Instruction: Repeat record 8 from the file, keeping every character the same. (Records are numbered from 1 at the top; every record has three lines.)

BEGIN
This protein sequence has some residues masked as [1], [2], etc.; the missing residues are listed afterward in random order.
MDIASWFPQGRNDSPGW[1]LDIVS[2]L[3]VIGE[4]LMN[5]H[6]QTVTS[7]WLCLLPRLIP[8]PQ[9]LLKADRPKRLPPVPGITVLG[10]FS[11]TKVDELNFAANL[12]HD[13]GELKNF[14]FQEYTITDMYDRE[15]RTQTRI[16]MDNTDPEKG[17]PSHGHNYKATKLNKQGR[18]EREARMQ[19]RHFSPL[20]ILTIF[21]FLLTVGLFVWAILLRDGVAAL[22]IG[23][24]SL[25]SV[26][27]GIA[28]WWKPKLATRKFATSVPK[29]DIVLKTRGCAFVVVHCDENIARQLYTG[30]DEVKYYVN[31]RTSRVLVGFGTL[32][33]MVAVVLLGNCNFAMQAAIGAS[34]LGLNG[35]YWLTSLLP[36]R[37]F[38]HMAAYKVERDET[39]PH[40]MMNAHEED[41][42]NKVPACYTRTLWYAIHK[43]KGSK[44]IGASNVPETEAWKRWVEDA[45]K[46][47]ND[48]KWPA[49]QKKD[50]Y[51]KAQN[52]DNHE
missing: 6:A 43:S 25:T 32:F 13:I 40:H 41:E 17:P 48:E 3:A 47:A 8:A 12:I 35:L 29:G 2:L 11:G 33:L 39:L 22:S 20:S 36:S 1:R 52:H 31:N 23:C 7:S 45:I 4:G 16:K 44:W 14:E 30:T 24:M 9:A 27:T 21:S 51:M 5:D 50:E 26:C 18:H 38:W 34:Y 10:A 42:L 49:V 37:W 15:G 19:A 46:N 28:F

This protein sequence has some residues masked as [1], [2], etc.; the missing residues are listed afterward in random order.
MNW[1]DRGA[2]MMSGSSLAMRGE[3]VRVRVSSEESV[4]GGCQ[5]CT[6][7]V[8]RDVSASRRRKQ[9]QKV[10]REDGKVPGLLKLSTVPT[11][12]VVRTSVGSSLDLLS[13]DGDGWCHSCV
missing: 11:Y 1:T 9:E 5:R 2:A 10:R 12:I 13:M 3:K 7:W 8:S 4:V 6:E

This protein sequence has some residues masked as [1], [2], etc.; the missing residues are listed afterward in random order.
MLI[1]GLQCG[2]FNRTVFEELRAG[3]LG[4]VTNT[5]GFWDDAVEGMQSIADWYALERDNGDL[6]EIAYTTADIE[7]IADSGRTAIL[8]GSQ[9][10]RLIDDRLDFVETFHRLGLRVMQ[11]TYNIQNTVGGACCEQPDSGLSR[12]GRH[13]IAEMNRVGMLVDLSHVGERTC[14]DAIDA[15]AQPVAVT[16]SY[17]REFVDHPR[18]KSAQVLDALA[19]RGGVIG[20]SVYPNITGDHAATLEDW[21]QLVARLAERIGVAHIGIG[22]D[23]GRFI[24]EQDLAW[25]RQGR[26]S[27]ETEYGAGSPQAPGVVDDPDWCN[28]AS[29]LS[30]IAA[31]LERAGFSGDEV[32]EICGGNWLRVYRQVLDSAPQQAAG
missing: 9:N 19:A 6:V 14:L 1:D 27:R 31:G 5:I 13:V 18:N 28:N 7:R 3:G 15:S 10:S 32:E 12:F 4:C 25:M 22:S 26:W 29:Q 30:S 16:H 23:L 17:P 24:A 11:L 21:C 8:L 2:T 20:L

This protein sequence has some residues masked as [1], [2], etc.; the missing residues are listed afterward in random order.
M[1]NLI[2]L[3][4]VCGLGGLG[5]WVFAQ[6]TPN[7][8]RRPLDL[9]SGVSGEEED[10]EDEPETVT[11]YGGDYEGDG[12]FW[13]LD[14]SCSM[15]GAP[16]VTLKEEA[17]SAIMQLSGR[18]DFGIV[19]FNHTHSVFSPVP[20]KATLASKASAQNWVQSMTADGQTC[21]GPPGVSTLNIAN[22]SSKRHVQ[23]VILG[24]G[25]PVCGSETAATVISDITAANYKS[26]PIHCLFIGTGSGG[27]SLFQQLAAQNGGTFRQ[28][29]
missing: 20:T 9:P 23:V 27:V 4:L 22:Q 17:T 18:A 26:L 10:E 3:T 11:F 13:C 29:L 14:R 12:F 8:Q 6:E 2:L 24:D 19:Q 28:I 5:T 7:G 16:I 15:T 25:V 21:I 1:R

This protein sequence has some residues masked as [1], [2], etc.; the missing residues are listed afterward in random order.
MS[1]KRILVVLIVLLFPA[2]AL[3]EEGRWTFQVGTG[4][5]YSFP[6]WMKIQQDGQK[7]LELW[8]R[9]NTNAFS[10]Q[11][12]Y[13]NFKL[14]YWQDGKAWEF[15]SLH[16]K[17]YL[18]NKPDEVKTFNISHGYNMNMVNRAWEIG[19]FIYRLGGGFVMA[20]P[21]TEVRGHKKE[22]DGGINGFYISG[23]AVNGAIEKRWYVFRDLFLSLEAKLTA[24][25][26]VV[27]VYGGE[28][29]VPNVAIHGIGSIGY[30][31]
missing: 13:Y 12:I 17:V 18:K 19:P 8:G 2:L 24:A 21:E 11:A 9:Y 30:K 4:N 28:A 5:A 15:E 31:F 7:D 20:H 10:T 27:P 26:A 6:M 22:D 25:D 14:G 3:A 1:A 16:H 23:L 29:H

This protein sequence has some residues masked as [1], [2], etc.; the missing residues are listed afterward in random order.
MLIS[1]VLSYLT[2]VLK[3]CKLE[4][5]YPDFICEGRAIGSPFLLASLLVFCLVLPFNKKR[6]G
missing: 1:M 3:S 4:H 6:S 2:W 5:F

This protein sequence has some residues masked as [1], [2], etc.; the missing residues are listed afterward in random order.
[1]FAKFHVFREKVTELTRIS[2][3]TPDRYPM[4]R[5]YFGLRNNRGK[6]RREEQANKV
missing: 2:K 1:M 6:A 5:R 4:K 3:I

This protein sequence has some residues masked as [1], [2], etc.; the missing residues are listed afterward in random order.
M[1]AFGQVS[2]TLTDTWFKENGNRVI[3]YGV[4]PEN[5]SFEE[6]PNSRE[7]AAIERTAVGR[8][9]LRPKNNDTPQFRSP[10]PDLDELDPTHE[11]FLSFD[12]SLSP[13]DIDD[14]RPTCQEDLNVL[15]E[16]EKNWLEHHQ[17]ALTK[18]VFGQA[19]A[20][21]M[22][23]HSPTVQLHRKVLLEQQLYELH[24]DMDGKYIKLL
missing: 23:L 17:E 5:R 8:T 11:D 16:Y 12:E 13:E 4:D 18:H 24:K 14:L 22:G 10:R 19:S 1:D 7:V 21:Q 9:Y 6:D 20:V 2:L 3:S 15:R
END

This protein sequence has some residues masked as [1], [2], etc.; the missing residues are listed afterward in random order.
M[1]AFGQVS[2]TLTDTWFKENGNRVI[3]YGV[4]PEN[5]SFEE[6]PNSRE[7]AAIERTAVGR[8][9]LRPKNNDTPQFRSP[10]PDLDELDPTHE[11]FLSFD[12]SLSP[13]DIDD[14]RPTCQEDLNVL[15]E[16]EKNWLEHHQ[17]ALTK[18]VFGQA[19]A[20][21]M[22][23]HSPTVQLHRKVLLEQQLYELH[24]DMDGKYIKLL
missing: 23:L 17:E 5:R 8:T 11:D 16:Y 12:E 13:E 4:D 18:H 24:K 14:L 22:G 10:R 19:S 1:D 7:V 21:Q 9:Y 6:D 20:V 2:L 3:S 15:R